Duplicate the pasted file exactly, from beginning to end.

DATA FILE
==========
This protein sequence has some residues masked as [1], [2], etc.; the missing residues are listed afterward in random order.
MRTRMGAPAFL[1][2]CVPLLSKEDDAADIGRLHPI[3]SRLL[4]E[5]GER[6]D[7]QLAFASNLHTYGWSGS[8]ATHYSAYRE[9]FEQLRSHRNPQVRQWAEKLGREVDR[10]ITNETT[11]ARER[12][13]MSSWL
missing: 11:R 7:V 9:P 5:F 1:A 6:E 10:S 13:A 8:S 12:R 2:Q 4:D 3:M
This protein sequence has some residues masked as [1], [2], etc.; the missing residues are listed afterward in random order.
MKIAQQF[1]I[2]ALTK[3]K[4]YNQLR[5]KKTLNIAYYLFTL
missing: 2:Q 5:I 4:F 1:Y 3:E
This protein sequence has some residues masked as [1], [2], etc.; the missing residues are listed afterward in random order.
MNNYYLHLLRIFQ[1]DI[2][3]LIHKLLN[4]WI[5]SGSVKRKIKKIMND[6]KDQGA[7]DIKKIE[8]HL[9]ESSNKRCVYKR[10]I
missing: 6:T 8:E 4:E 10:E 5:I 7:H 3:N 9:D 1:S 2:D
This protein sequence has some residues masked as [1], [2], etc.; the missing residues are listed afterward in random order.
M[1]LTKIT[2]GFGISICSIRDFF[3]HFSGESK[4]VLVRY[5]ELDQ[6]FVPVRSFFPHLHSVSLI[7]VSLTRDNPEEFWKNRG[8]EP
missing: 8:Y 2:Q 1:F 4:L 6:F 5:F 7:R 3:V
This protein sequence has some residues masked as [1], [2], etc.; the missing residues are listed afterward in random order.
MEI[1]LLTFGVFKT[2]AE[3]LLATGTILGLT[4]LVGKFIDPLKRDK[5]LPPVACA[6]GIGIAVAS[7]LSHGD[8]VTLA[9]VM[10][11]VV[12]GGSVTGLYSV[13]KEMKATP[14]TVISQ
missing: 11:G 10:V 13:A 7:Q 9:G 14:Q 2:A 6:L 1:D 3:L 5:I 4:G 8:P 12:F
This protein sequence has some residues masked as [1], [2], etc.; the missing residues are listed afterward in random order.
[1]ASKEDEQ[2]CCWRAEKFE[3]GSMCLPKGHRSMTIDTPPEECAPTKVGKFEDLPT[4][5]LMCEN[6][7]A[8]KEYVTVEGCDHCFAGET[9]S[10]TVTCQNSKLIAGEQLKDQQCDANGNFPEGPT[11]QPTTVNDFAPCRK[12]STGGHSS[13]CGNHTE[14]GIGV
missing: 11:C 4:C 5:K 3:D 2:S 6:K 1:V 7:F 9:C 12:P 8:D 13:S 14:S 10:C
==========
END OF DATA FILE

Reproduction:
This protein sequence has some residues masked as [1], [2], etc.; the missing residues are listed afterward in random order.
MRTRMGAPAFL[1][2]CVPLLSKEDDAADIGRLHPI[3]SRLL[4]E[5]GER[6]D[7]QLAFASNLHTYGWSGS[8]ATHYSAYRE[9]FEQLRSHRNPQVRQWAEKLGREVDR[10]ITNETT[11]ARER[12][13]MSSWL
missing: 11:R 7:V 9:P 5:F 1:A 6:E 10:S 13:A 8:S 12:R 2:Q 4:D 3:M
This protein sequence has some residues masked as [1], [2], etc.; the missing residues are listed afterward in random order.
MKIAQQF[1]I[2]ALTK[3]K[4]YNQLR[5]KKTLNIAYYLFTL
missing: 2:Q 5:I 4:F 1:Y 3:E
This protein sequence has some residues masked as [1], [2], etc.; the missing residues are listed afterward in random order.
MNNYYLHLLRIFQ[1]DI[2][3]LIHKLLN[4]WI[5]SGSVKRKIKKIMND[6]KDQGA[7]DIKKIE[8]HL[9]ESSNKRCVYKR[10]I
missing: 6:T 8:E 4:E 10:E 5:I 7:H 3:N 9:D 1:S 2:D
This protein sequence has some residues masked as [1], [2], etc.; the missing residues are listed afterward in random order.
M[1]LTKIT[2]GFGISICSIRDFF[3]HFSGESK[4]VLVRY[5]ELDQ[6]FVPVRSFFPHLHSVSLI[7]VSLTRDNPEEFWKNRG[8]EP
missing: 8:Y 2:Q 1:F 4:L 6:F 5:F 7:R 3:V
This protein sequence has some residues masked as [1], [2], etc.; the missing residues are listed afterward in random order.
MEI[1]LLTFGVFKT[2]AE[3]LLATGTILGLT[4]LVGKFIDPLKRDK[5]LPPVACA[6]GIGIAVAS[7]LSHGD[8]VTLA[9]VM[10][11]VV[12]GGSVTGLYSV[13]KEMKATP[14]TVISQ
missing: 11:G 10:V 13:A 7:Q 9:G 14:Q 2:A 6:L 1:D 3:L 5:I 4:G 8:P 12:F
This protein sequence has some residues masked as [1], [2], etc.; the missing residues are listed afterward in random order.
[1]ASKEDEQ[2]CCWRAEKFE[3]GSMCLPKGHRSMTIDTPPEECAPTKVGKFEDLPT[4][5]LMCEN[6][7]A[8]KEYVTVEGCDHCFAGET[9]S[10]TVTCQNSKLIAGEQLKDQQCDANGNFPEGPT[11]QPTTVNDFAPCRK[12]STGGHSS[13]CGNHTE[14]GIGV
missing: 11:C 4:C 5:K 3:D 2:S 6:K 1:V 7:F 9:C 12:P 8:D 13:S 14:S 10:C